I See Myself and Wonder What Happened

time perception

originally posted April 14, 2018
revised August 6, 2020

By Harriet Gross

Time perception

When I was 20, I wanted to be 40 – more “mature,” more “polished.”  When I was 40, I wanted to be 20 again – “looser,” less “burdened” by home and family responsibilities.  Now that I am 83, I want only one thing: to become 84!

Time perception is a mysterious, wonderful, ever-shifting phenomenon.  For small children, summer vacation is forever; for adults, it is a brief instant: that long-planned and saved-for cruise or lifetime dream trip to Europe comes and goes so quickly.  Was it worth all the money, all the arrangements, all the anxiety?

Adjusting to aging

Aging brings with it so many changes and adjustments.  We make peace with the inevitable fact that many long-held dreams will never come true.  We stop trying to stop what happens to our bodies, bowing to the inevitable: we will change our hair style and maybe color; we will continue to exercise (if we are wise), but with different routines.  We may begin to choose clothing and shoes with comfort rather than style in mind – or we may reread that poem about wearing purple when we are old, and go wild with whimsy, just for the fun of it.  We are all different…

But aging also forces us to face many losses tied to – but beyond – our own physicality.  We may lose our spouses.  Our children and grandchildren may move far away.  We may move ourselves, to places much smaller than we’ve grown used to, so things can be provided for us without leaving home.  We may stop driving, and be dependent on “the kindness of others,” or have to make detailed, sometimes difficult arrangements to get where we need and want to be.  If we are on the low side of the “older adult” spectrum, we may be faced with the care of our own elder parents.  If we are on the high side, we may be courting the care of our own children.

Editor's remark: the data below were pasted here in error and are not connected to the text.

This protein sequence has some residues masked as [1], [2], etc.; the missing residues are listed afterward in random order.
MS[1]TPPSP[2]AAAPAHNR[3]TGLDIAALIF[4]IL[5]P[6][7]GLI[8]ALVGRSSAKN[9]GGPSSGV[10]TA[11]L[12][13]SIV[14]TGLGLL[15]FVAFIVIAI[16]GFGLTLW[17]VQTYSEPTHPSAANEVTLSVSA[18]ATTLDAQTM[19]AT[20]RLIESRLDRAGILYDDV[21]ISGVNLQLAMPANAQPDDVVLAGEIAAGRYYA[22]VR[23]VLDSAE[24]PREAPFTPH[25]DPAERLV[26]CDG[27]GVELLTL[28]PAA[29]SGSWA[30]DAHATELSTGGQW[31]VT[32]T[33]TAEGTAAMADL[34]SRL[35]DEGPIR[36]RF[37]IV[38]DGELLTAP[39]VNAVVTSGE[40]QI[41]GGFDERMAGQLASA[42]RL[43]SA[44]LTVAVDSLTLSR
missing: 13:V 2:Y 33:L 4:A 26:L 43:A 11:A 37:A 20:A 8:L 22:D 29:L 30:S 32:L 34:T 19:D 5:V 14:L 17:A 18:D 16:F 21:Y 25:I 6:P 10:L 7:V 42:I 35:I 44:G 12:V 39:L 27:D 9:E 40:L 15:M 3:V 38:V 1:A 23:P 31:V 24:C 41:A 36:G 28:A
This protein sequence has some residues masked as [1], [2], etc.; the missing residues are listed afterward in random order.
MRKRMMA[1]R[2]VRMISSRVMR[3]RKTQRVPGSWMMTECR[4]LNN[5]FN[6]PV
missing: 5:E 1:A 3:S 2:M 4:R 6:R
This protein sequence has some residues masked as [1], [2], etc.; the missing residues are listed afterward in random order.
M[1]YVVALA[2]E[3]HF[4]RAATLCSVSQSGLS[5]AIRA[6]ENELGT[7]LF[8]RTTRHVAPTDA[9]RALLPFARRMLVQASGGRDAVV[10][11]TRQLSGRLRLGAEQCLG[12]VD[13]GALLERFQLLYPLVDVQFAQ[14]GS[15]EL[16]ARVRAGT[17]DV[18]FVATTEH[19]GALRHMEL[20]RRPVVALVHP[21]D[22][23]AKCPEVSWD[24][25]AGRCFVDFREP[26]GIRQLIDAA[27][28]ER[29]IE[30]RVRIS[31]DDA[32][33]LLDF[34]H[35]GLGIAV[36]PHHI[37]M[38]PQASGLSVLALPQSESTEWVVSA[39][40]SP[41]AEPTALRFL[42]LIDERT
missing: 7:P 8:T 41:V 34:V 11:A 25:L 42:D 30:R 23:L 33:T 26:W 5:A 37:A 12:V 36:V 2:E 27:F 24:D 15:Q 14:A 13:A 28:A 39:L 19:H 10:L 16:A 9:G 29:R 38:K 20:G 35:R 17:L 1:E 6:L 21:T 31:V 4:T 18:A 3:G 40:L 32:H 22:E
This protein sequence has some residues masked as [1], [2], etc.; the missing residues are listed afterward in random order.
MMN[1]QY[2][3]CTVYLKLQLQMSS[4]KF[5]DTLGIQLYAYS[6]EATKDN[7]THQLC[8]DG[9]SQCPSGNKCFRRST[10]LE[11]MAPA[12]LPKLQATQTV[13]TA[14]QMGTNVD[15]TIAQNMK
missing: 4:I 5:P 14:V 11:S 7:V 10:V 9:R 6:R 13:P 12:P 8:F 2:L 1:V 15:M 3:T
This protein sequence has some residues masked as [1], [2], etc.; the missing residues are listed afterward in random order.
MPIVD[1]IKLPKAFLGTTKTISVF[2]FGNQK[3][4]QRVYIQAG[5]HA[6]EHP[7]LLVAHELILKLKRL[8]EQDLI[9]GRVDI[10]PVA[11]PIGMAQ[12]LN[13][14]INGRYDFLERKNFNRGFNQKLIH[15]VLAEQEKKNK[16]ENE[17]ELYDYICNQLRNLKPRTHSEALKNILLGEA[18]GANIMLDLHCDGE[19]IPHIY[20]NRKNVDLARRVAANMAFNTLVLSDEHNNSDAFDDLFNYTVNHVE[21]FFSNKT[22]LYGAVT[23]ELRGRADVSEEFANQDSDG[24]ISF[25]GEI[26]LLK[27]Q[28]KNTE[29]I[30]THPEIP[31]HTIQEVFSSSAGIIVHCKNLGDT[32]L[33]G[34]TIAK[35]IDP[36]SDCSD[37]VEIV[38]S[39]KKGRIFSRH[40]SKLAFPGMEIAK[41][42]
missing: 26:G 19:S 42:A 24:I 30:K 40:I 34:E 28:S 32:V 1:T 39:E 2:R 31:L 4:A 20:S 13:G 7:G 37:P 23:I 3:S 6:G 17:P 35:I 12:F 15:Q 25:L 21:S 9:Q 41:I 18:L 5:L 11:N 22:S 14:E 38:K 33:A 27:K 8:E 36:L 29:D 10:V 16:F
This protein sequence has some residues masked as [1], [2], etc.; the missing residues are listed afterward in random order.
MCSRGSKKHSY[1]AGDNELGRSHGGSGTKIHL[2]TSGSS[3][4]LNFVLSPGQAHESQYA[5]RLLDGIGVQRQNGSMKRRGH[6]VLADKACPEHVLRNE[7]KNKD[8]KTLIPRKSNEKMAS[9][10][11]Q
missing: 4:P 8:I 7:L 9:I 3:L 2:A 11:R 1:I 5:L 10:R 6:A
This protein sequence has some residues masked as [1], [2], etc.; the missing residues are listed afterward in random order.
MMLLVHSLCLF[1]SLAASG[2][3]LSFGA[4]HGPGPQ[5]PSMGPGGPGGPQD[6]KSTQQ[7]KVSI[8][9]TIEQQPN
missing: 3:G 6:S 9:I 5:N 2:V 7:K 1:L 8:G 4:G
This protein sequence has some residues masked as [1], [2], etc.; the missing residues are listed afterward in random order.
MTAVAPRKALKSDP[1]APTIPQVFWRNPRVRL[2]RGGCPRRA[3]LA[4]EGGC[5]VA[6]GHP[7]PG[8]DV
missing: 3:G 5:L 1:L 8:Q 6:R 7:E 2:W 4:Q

Making the best of it

All of the above are facets of life.  We are not going to be 20 or 40 again.  We may look in the mirror sometimes and not recognize ourselves; we’re like the man who said “I see myself, and wonder what happened!”  Or like the woman who said “There’s a younger person inside me who can’t get out!”  How do we make the best of this – accept our changes, appreciate who we are – let go of what we don’t have any more, and welcome what we can have in our new future?

I learned from my father, a wise man.  A fine doctor in his time, but if he could return today, he would not even recognize what medicine has become – what it can do to prolong life, and help to make that longer life worth living.  “None of us knows what we’re going to get,” he would say, referring to all of life, not just its health issues.  “We get what we get. And the longer we live, the more we get.  So what we have to do is take whatever life hands us and do the best we can of it – because there’s no other choice.  It is what it is…”  His advice has shaped my life, making it easier to follow the serenity prayer, accepting and doing the best I can with whatever comes that I cannot change.

I think these things out loud as we begin this new 50Plus-Today journey.  Please join me – to wherever it may take us!


About the Author

Harriet Gross

A proud native of Pittsburgh, PA, Harriet P. Gross began her journalism career in 1955 at a local paper. She moved to Chicago 2 years later where she worked as a full-time journalist until moving to Dallas in 1980. Here,Harriet began freelancing, doing special projects such as the text for Dallas Section, National Council of Women’s soon-to-be-published history book in addition to writing for a variety of publications.

Today, Harriet’s “In My Mind’s I” column runs weekly in the Texas Jewish Post.  She has won writing awards from the Press Club of Dallas, American Jewish Press Association, National Federation of Press Women, Illinois Woman’s Press Association and  Press Women of Texas, and has been listed in five Who’s Who publications. In her community, Harriet currently is a book reviewer, discussion leader, and program presenter for clubs, senior living facilities, and Jewish institutions including the JCC’s Senior Program.




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